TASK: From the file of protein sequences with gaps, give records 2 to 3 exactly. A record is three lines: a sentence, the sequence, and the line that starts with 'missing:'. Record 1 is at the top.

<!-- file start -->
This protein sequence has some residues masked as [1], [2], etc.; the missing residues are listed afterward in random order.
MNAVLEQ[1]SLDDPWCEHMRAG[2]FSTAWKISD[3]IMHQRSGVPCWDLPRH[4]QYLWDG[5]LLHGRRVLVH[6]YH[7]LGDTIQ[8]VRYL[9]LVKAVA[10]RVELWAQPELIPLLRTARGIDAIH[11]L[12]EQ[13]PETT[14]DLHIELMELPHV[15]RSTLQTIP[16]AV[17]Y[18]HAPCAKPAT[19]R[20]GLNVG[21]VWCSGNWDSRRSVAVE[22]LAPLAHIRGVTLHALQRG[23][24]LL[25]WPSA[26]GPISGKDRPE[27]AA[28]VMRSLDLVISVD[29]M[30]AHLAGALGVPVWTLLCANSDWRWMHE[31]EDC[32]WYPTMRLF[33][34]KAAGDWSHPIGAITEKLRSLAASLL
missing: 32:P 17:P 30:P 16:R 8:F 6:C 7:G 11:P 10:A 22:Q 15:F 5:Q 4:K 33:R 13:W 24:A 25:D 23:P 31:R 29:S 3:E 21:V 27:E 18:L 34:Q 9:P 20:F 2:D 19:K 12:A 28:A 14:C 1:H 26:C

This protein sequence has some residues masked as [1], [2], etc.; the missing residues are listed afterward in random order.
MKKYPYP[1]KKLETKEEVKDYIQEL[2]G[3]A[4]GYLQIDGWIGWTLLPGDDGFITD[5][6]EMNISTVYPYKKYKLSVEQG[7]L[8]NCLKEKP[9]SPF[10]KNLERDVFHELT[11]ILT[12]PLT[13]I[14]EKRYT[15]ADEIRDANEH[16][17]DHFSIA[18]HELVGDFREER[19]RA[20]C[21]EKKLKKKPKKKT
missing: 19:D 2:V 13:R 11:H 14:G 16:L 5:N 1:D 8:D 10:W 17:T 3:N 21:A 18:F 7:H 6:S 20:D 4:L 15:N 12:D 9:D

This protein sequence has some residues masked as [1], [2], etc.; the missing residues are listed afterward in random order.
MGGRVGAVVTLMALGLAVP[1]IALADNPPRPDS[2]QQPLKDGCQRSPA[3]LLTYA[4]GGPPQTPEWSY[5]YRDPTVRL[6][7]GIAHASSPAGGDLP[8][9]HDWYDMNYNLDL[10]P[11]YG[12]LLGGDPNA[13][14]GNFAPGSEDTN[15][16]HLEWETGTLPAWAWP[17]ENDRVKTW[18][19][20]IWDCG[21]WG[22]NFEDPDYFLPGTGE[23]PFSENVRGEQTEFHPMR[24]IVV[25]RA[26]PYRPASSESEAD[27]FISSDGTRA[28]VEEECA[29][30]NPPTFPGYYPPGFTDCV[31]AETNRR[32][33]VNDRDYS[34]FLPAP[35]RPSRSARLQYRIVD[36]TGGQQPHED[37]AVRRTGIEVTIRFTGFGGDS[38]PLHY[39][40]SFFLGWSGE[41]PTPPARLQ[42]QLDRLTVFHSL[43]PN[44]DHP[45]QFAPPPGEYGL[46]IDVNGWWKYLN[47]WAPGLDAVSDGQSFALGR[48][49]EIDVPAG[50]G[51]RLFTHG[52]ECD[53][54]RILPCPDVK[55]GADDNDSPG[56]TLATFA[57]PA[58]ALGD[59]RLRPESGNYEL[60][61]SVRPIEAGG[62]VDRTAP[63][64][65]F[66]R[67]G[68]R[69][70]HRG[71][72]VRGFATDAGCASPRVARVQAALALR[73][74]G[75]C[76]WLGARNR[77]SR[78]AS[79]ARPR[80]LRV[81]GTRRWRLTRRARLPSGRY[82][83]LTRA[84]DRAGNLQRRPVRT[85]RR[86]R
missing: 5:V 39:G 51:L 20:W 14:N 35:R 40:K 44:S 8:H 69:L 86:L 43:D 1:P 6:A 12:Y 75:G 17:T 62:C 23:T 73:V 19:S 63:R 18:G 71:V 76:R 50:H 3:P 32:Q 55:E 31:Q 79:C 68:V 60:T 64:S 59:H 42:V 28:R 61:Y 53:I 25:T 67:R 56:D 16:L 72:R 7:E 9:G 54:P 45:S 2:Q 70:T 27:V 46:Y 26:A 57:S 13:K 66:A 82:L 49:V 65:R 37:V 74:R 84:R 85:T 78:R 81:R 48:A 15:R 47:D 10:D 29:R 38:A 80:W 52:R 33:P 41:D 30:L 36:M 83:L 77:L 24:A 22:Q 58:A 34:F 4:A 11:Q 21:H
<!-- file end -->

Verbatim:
This protein sequence has some residues masked as [1], [2], etc.; the missing residues are listed afterward in random order.
MKKYPYP[1]KKLETKEEVKDYIQEL[2]G[3]A[4]GYLQIDGWIGWTLLPGDDGFITD[5][6]EMNISTVYPYKKYKLSVEQG[7]L[8]NCLKEKP[9]SPF[10]KNLERDVFHELT[11]ILT[12]PLT[13]I[14]EKRYT[15]ADEIRDANEH[16][17]DHFSIA[18]HELVGDFREER[19]RA[20]C[21]EKKLKKKPKKKT
missing: 19:D 2:V 13:R 11:H 14:G 16:L 5:N 1:D 8:D 10:W 17:T 3:N 21:A 18:F 7:H 6:S 20:D 4:L 15:N 12:D 9:D

This protein sequence has some residues masked as [1], [2], etc.; the missing residues are listed afterward in random order.
MGGRVGAVVTLMALGLAVP[1]IALADNPPRPDS[2]QQPLKDGCQRSPA[3]LLTYA[4]GGPPQTPEWSY[5]YRDPTVRL[6][7]GIAHASSPAGGDLP[8][9]HDWYDMNYNLDL[10]P[11]YG[12]LLGGDPNA[13][14]GNFAPGSEDTN[15][16]HLEWETGTLPAWAWP[17]ENDRVKTW[18][19][20]IWDCG[21]WG[22]NFEDPDYFLPGTGE[23]PFSENVRGEQTEFHPMR[24]IVV[25]RA[26]PYRPASSESEAD[27]FISSDGTRA[28]VEEECA[29][30]NPPTFPGYYPPGFTDCV[31]AETNRR[32][33]VNDRDYS[34]FLPAP[35]RPSRSARLQYRIVD[36]TGGQQPHED[37]AVRRTGIEVTIRFTGFGGDS[38]PLHY[39][40]SFFLGWSGE[41]PTPPARLQ[42]QLDRLTVFHSL[43]PN[44]DHP[45]QFAPPPGEYGL[46]IDVNGWWKYLN[47]WAPGLDAVSDGQSFALGR[48][49]EIDVPAG[50]G[51]RLFTHG[52]ECD[53][54]RILPCPDVK[55]GADDNDSPG[56]TLATFA[57]PA[58]ALGD[59]RLRPESGNYEL[60][61]SVRPIEAGG[62]VDRTAP[63][64][65]F[66]R[67]G[68]R[69][70]HRG[71][72]VRGFATDAGCASPRVARVQAALALR[73][74]G[75]C[76]WLGARNR[77]SR[78]AS[79]ARPR[80]LRV[81]GTRRWRLTRRARLPSGRY[82][83]LTRA[84]DRAGNLQRRPVRT[85]RR[86]R
missing: 5:V 39:G 51:L 20:W 14:N 35:R 40:K 44:S 8:H 69:L 86:L 43:D 1:P 6:A 12:Y 75:G 17:T 62:C 23:T 73:V 19:S 63:R 18:G 71:V 76:R 50:H 3:P 32:Q 55:E 31:Q 79:C 68:V 60:T 64:S 59:H 42:V 28:R 61:Y 53:I 25:T 67:R 56:D 16:L 72:R 7:E 9:G 54:P 45:S 2:Q 70:T 27:V 46:Y 26:A 57:S 13:K 66:A 82:L 49:V 65:R 37:V 74:R 84:R 85:T 78:R 81:R 48:A 15:R 47:D 10:D 29:R 38:A 80:W 52:R 33:P 41:D 30:L 36:M 83:L 77:L 24:A 22:Q 58:A 34:F 4:A 11:Q 21:H